The One-China Fiction?”
WASHINGTON TIMES Commentary
28, 1999 - By James Hackett
next year, Washington may face an explosive issue that could
lead to war in the Pacific. That issue is the independence
could be the March election for the next president of that
island nation. President Lee Teng-hui, the first Chinese ruler
ever to win free elections, is stepping down in March at the
end of his term. The election to succeed him is shaping up
as a real horse race; any of the three principal candidates
Kuomintang is represented by Vice President Lien Chan, a competent
but uninspiring deputy to a popular president. The opposition
Democratic Progressive Party, which wins about half the vote
in major cities, is running Chen Shui-bian, recently mayor
of Taipei. The wild card is former Gov. James Soong, a member
of the ruling KMT running as an independent. Mr. Soong is
most charismatic of the three and is leading in early polls.
in Beijing are watching the election closely. China's generals
threaten to invade if Taiwan moves toward independence, and
like the Japanese generals who bombed Pearl Harbor, their
fanaticism may be hard to restrain. Yet, the reality is that
Taiwan already is independent in every way except in the eyes
of the international community.
Fifty years after Chiang Kai-shek led his defeated army to
the island, the old guard has died off and many born on Taiwan
consider themselves more Taiwanese than Chinese. They have
established a vibrant economy based on free enterprise and
created a multiparty democracy. The desire to rejoin the mainland
is diminishing, and there is no interest in joining a communist
Clinton administration opposes independence for Taiwan and
repeats the old mantra, demanded by Beijing, that there is
but one China. The reality is that there is one China and
one Taiwan -- the former controlled by a communist dictatorship
and the latter prospering under freely elected leaders.
President Lee said Taiwan and China must do business on a
state-to-state basis; that two Chinas can and should coexist.
The communist regime in Beijing has never ruled Taiwan and
if the people of Taiwan have any say, it never will. As the
world's leading democracy, the United States should enthusiastically
support self-determination for Taiwan.
President Lee's simple statement led Beijing to spew vituperation;
rattle its neutron bomb; conduct a long-range missile test;
move troops and submarines opposite Taiwan; and even threaten
war. President Clinton supported these warlike moves by criticizing
President Lee for stating the truth.
is in an election campaign that may generate more controversial
statements. The DPP has advocated Taiwan independence and
if it wins, or if any candidate mentions independence with
the wrong nuance, the hard-liners in Beijing may initiate
military action. The danger is that Mr. Clinton's incessant
pandering could make China's leaders think they can attack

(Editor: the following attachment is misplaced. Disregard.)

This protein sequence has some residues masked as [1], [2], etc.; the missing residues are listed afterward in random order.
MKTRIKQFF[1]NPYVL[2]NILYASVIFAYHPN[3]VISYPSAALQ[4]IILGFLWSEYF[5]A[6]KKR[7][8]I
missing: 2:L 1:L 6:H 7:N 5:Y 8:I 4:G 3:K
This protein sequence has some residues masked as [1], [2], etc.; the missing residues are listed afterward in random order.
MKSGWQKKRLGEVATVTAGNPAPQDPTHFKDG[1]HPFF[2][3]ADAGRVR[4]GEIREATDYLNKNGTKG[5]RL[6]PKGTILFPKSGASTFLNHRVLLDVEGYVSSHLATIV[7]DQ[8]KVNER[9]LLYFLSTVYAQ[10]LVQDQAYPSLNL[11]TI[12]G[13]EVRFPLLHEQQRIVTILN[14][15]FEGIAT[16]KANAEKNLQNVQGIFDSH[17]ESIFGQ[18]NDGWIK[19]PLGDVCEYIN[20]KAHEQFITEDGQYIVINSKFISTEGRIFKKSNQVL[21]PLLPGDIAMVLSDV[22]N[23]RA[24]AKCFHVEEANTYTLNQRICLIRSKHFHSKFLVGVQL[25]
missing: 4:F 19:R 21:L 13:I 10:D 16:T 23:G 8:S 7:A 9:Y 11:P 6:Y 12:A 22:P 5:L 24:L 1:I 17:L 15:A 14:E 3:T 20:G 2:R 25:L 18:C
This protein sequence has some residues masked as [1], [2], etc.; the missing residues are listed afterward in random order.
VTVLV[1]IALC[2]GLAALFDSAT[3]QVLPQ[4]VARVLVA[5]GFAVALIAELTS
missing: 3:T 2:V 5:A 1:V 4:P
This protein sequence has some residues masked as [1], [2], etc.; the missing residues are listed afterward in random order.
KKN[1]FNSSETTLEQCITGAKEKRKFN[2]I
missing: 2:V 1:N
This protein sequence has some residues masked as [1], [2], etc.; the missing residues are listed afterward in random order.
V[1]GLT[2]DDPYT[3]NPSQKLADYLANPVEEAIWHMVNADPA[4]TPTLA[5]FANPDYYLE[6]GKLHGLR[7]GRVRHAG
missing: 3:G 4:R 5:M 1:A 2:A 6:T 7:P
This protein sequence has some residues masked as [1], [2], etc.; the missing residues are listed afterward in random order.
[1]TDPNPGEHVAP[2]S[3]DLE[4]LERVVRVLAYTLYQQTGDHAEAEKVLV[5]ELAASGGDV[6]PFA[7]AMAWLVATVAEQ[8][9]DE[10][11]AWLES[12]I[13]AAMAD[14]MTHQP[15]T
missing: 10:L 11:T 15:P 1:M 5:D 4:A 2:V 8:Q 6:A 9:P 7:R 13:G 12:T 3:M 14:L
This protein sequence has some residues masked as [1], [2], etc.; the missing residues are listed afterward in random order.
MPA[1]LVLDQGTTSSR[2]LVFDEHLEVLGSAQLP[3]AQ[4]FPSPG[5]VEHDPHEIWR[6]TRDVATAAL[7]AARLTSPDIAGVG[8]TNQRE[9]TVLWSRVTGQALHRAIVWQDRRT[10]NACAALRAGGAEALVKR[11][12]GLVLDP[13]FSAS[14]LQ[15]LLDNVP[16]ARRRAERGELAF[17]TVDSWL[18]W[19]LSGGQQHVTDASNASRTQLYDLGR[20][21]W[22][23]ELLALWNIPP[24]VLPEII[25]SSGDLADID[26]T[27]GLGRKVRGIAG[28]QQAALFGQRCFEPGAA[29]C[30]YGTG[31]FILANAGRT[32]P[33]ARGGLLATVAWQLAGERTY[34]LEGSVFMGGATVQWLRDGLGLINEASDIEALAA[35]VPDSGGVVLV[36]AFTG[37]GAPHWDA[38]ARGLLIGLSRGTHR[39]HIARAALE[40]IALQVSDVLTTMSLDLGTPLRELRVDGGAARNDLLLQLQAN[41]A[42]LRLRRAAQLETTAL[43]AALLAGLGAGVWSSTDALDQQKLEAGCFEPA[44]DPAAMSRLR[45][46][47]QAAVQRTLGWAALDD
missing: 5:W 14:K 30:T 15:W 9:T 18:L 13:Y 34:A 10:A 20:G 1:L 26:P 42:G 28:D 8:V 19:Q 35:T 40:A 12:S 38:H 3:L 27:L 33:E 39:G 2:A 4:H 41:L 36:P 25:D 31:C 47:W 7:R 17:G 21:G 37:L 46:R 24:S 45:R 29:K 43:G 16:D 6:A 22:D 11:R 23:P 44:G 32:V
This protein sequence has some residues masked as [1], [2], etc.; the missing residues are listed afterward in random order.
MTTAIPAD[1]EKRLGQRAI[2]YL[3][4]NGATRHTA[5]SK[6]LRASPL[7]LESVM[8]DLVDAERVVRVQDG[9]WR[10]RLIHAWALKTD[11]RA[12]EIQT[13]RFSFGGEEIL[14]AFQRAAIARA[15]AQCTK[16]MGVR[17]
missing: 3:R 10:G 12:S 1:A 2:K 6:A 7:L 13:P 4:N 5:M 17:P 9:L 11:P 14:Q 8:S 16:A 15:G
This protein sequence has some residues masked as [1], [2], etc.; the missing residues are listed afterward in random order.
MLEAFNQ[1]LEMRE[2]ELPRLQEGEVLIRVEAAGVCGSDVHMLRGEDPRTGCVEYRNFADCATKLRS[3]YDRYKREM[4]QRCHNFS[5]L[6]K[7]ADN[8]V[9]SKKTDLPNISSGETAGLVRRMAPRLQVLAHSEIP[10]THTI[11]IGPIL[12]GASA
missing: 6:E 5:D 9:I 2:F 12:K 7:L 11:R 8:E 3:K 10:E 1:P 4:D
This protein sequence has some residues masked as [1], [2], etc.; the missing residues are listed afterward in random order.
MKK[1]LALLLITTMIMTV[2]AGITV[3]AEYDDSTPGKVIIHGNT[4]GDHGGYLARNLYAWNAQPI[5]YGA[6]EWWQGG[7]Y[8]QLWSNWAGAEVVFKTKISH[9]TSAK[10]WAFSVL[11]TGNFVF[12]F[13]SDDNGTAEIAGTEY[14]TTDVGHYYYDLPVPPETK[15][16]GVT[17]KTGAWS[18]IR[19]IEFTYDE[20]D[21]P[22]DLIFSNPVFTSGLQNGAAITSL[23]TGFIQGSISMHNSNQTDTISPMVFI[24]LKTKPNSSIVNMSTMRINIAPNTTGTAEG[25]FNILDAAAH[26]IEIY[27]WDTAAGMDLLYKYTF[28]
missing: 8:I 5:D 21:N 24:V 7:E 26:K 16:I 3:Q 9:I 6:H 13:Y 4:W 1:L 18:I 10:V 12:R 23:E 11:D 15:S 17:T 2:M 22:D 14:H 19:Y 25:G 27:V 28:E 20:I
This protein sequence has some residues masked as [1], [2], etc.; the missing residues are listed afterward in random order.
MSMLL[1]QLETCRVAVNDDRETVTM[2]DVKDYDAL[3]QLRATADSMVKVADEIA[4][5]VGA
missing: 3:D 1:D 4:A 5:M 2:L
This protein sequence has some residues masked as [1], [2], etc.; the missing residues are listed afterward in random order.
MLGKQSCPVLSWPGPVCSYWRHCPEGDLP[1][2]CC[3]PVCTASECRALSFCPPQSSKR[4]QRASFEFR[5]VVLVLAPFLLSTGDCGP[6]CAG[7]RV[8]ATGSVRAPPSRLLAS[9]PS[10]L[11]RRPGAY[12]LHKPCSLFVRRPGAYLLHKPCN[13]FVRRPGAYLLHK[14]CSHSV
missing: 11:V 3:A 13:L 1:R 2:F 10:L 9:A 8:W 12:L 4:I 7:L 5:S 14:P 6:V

without facing the United States.
Nixon reopened contact with China in 1972 he sought its help
to end the war in Vietnam and counterbalance Soviet power.
But in seeking those laudable goals he went too far -- he
agreed to oppose independence for Taiwan, a position supported
by all subsequent U.S. presidents. Now the Vietnam War is
long over, no thanks to China, and the Soviet Union has collapsed.
The main reasons Nixon tilted toward Beijing no longer exist.
no longer helps contain a dangerous Soviet empire. Instead,
Moscow and Beijing now conspire to contain the U.S. Today,
the main threat to peace is China, modernizing its military,
seizing disputed islands in the South China Sea, crushing
dissent in Tibet, Xinjiang, and elsewhere and even threatening
was considered the last colonial empire, but now China, suppressing
Tibet and a slew of ethnic minorities, and already reneging
on its commitments to Hong Kong, has inherited that title.
Beijing may have loosened controls on its economy, but it
remains a Leninist state that tolerates no opposition, even
the peaceful assembly of the Falun Gong, whose members recently
were dispatched to Marxist re-education camps.
important to remember what China's rulers really want. The
communists are determined to complete their 70-year-old struggle
to conquer all of China. Their intransigence leaves only two
possible outcomes: Either they crush Taiwan democracy or are
forced from power themselves. For 27 years, no U.S. government
has been willing to face this reality. It is time one did.
president should follow the formula that worked against the
Soviets -- contain Chinese expansion, help Taiwan defend itself
against aggression, support democracy on Taiwan and democracy
advocates in China, and side with Taiwan when and if its people
declare their independence.
we wait for a new U.S. president to change policy toward China,
Congress can take action by passing the Taiwan Security Enhancement
Act, which would re-establish U.S.-Taiwan military relations
and authorize sale of the advanced weapons Taiwan needs to
defend itself. The Clinton White House and Republicans who
put exports to China above all else are trying frantically
to block or water down that legislation. But if it passes
largely intact, it will send a warning to Beijing that could
prevent a major crisis next year.
T. Hackett is a contributing writer to The Washington Times
based in San Diego.